I wanted to explore myself in new ways. I started thinking more about who I was as a writer, as an artist. I felt disconnected and tried to live my art though life moments, fleeting moments that were full of self deluded clarity. In the mornings, I was still me, still trapped, still floundering.
My marriage ended. (That’s a whole other story)
I took new vows, vows to the Goddess., vows to my Circle, vows to the person that I wanted to be; an artist full of holy grace. I wanted to paint and plant flowers and do something huge and beautiful with my life.
And then I was raped. Brutally and without mercy.
In the moments that followed, I tried to cry out to the Goddess, but it was hollow. I thought about calling out to God. It felt just as empty. I thought about my ex husband and was filled with shame. Not longing, which surprised me, but shame. I found a way to stand up. I found my anger.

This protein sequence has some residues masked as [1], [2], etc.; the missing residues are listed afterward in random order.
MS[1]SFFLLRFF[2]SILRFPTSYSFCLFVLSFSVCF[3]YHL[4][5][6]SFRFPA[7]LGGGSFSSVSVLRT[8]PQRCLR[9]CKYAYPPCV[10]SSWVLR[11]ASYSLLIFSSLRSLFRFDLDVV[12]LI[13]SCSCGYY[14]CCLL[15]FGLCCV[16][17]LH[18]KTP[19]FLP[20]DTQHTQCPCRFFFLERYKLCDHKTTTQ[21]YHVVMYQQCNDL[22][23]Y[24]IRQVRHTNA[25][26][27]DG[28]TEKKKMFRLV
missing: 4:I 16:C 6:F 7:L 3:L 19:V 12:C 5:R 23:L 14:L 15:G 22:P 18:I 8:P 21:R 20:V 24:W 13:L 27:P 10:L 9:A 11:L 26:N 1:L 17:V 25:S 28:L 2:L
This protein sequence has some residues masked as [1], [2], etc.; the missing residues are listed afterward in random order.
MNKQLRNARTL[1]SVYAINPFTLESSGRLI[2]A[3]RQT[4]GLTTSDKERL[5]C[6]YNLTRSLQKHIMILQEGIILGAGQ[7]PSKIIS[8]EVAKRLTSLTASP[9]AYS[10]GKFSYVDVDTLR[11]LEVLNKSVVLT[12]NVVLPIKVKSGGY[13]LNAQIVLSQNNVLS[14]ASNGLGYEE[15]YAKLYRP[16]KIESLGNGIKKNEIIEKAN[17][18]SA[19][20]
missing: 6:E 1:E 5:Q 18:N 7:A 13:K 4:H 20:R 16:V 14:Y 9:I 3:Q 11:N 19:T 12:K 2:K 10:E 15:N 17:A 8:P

And then I found solace in the bottle. Many many many bottles to be exact. Bottle of beer, which I hate. It was like double punishment, forcing myself to drink something I hated in order to black out from a life I was also starting to hate.
The rats in the walls closed in. The “cheerful” Christmas lights on my windows seemed to mock me.
And I wrote.
And wrote. And wrote again.
Poetry. Stories. Sketches.
I found my fiction voice again. I escaped into stories of other people, people suffering, but also people who weren’t suffering, people who were just living their lives.
Eventually I decided to get sober. (That’s a whole other story too).
I kept writing. I was amazed I could write without drinking. Sometimes I couldn’t.